Friday, January 27, 2012

AmazonBasics High-Speed HDMI Cable (6.5 Feet/2.0 Meters) - Supports Ethernet, 3D, and Audio Return

This cable will work well with anything that supports HDMI 1.3x but it's built to comply with the higher HDMI 1.4 standard. You may consider this product if you have TWO devices that support HDMI 1.4 such as TVs and Blu-ray players. For these, the cable will carry through HD images and Ethernet data therefore eliminating the need for one dedicated Ethernet cable and one Ethernet port. You may also consider this cable if you currently need an extra HDMI 1.3 cable but you are planning to to replace your existing equipment with some HDMI 1.4 ready hardware in the near future. 

Unless either of the above is true, you will not need this cable and, given that the HDMI 1.4 standards aren't set in stone yet - the HDMI 1.4a was released recently - you may be better off waiting for the dust to settle if you don't need it today. Keep in mind that BOTH connected devices need to support the HDMI 1.4 standard for this cable to make a difference and that it is NOT possible to upgrade any existing equipment (TV, Blu-ray player) to support HDMI 1.4. Also, I would not pay a premium for the 'braided' feature. Other than 'cosmetics', the cable being braided does not add value to it. If the cable is going to spend its lifetime of service at the back of my entertainment center, never to be seen by anyone but me, I would not care about this and I would not pay extra for it. 


On my equipment, this worked as well as any older HDMI 1.3x cable. It replaced an existing 'cheap' wire at the back of my entertainment center and, nothing unexpected happened. The picture on my TV was as beautiful as before. The 3-meter length is a little bit too much for what I need but, since this is a certified 'high speed' wire, I am not worried. 

Briefly, this cable: 

- Behaves as a HDMI 1.3x 'high speed' or 'category 2' cable. 
- As a 'high speed' HDMI 1.4 cable, it supports video resolutions of at least 1080p and can go as high as 4K. 
- The 'data channel' (Ethernet support) works only with HDMI 1.4 ready equipment. 
- The 'audio return channel' is another feature supported by HDMI 1.4 ready equipment only. It will allow for audio to be sent 'back' from, let's say a TV to the HDMI 1.4 compliant receiver, therefore eliminating the need for a dedicated audio cable. 
- It should support all the HDMI 1.4 extra color palettes because those are implemented by the HDMI 1.4 compliant connected equipment.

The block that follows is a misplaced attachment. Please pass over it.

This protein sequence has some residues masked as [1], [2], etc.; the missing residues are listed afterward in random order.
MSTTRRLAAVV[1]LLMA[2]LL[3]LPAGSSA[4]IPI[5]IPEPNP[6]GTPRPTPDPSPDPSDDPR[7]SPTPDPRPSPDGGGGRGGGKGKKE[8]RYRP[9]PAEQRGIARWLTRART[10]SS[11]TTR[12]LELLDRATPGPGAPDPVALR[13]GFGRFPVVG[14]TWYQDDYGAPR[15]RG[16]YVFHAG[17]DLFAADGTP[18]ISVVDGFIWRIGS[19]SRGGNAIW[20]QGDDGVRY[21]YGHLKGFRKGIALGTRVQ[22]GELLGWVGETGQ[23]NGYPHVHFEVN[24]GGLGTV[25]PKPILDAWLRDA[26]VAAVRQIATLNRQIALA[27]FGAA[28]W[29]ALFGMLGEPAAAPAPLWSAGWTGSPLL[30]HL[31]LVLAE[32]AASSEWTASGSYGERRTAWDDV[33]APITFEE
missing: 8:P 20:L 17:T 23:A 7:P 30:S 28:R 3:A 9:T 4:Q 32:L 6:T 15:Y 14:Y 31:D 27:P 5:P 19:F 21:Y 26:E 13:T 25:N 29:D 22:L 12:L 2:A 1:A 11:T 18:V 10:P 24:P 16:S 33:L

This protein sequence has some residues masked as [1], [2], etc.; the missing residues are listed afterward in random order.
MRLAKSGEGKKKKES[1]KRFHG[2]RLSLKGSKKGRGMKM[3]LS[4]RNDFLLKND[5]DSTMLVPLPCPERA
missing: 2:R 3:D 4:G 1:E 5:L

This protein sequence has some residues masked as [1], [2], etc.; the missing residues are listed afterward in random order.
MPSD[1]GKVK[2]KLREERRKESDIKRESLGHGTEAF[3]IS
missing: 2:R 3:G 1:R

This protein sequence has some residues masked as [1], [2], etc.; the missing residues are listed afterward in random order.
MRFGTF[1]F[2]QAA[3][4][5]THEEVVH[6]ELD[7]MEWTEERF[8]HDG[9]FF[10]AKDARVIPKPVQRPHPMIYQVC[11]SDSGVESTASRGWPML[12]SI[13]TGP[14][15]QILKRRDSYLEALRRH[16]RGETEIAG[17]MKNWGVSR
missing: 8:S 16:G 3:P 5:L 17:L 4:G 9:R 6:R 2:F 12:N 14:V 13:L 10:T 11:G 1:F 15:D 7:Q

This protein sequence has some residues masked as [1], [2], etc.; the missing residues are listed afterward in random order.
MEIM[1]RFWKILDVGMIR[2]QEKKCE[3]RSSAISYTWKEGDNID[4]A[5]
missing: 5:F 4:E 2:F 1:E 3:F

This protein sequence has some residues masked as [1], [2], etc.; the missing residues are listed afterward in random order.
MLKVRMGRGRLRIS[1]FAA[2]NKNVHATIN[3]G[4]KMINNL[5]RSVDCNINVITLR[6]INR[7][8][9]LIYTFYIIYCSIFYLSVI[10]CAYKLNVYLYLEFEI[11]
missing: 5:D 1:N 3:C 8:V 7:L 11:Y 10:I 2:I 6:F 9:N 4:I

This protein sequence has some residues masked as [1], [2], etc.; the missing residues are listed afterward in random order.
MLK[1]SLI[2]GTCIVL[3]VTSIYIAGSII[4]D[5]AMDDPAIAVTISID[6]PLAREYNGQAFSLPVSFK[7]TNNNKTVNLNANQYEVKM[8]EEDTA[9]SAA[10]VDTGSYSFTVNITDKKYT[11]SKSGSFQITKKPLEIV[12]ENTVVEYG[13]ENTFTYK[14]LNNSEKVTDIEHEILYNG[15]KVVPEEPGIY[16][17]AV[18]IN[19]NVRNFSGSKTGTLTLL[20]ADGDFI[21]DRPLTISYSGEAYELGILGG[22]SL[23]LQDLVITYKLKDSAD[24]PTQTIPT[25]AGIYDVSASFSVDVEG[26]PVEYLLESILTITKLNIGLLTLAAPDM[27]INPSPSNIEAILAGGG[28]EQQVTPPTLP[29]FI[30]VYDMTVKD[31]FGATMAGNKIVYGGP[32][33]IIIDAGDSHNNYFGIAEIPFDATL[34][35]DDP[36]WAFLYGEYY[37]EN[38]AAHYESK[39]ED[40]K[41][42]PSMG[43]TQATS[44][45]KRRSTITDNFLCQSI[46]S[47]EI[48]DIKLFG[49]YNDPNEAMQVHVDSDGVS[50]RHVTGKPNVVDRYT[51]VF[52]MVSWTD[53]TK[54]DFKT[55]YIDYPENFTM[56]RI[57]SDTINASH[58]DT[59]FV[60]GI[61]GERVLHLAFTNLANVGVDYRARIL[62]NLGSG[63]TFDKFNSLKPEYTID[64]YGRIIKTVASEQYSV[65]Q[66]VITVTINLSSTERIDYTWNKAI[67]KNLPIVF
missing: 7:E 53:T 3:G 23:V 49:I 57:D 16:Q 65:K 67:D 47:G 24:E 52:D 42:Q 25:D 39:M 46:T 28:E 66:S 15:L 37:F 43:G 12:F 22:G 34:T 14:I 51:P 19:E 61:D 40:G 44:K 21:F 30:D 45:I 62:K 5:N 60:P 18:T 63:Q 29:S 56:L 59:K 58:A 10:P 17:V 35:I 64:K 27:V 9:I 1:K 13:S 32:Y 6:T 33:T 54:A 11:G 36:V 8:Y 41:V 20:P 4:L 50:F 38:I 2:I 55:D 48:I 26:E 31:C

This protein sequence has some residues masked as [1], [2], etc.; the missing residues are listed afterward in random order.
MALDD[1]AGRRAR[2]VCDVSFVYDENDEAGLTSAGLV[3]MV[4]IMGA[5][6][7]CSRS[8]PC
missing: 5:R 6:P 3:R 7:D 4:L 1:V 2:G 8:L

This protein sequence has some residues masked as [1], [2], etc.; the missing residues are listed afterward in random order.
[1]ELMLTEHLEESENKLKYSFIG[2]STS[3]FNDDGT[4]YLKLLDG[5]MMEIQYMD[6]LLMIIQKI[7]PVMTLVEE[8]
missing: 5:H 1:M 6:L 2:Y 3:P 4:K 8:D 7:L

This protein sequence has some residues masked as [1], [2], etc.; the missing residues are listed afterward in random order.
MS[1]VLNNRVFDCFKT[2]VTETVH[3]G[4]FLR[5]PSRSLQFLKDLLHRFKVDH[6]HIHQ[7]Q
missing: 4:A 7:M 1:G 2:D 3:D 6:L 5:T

- It being braided does not improve or degrade the quality of the signal because all certified 'high speed' cables should be able to deliver good picture and sound or they would not be certified. 

A 4-star rating should be fair for this cable because, while it is fully HDMI 1.4/1.3x I feel that the braided feature is only a gimmick that that only adds to the price without adding much if any value. 



What follows is the byproduct of me attempting to clarify 'HDMI 1.4' for myself and understanding this specific product's features. I thought I'd share. 

WHAT'S IN A NAME? (understanding this cable's features) 

- HDMI 1.4 is a new HDMI standard adopted in 2009, backward compatible with HDMI 1.3. This cable should work with your existing equipment. 
- HIGH SPEED indicates that this cable supports resolutions of 1080p or higher and 3D video (unlike the HDMI 1.4 STANDARD cables which, believe it or not, are limited to 720p/1080i - why? nobody knows). 
- ETHERNET means that this cable supports a full-duplex 100 Mb/sec Ethernet connection - if you have 2 HDMI 1.4 ready devices and they both need an network connection, this cable will carry through the Ethernet datastream to the second device, therefore saving you the need for one extra Ethernet cable. 
- Audio Return Channel would save you the need of a dedicated audio cable between 2 HDMI 1.4 compliant devices. 
- This cable supports the full set of 3D features found in the new TVs. 


HDMI 1.4 allows for the following new features: 

- Ethernet Channel - allows for the 2 connected devices to communicate with each other and share one network connection. 
- Audio Return Channel - eliminates the need of a second cable if you want to send audio from your TV back to your receiver. 
- 3D - It's supported by HDMI 1.3x but HDMI 1.4a specifically supports all the currently agreed-upon industry standards 
- 4K resolution - good to have it but there is nothing on today's market that would take advantage of this 
- Expanded support for new color spaces - by supporting sYCC601, AdobeRGB, and AdobeYCC601 it better aligns your display with the color spaces supported by digital cameras. 
- Type D connector - the 'Micro' connector is to be used by small, portable devices with supported resolutions of up to 1080p. 

The HDMI Consortium defines 4 broad types of HDMI 1.4 cables: 

* Standard HDMI Cable 
* High Speed HDMI Cable 
* Standard HDMI Cable with Ethernet 
* High Speed HDMI Cable with Ethernet 

Of the above, only the 'High Speed HDMI Cable with Ethernet' makes sense and it's likely to emerge as the common HDMI 1.4 cable. 

Standard cables are limited to lower-resolution displays up to (approx. 720p or 1080i). High Speed cables support higher-resolution display (e.g. 1080p). They can deliver all video content currently defined for the HDMI standard (i.e. more than two 1080p/60 video streams, including 3D). HDMI cables with Ethernet are capable of sending 100/mbps over the HDMI Ethernet Channel. Since it is not likely that many HDMI 1.4 'standard' cables will be made or sold, I suspect that the crippled 'standard' type exists only to allow for calling the cables that support 1080p 'high speed' which sounds good and high-end. 
Get it on now!

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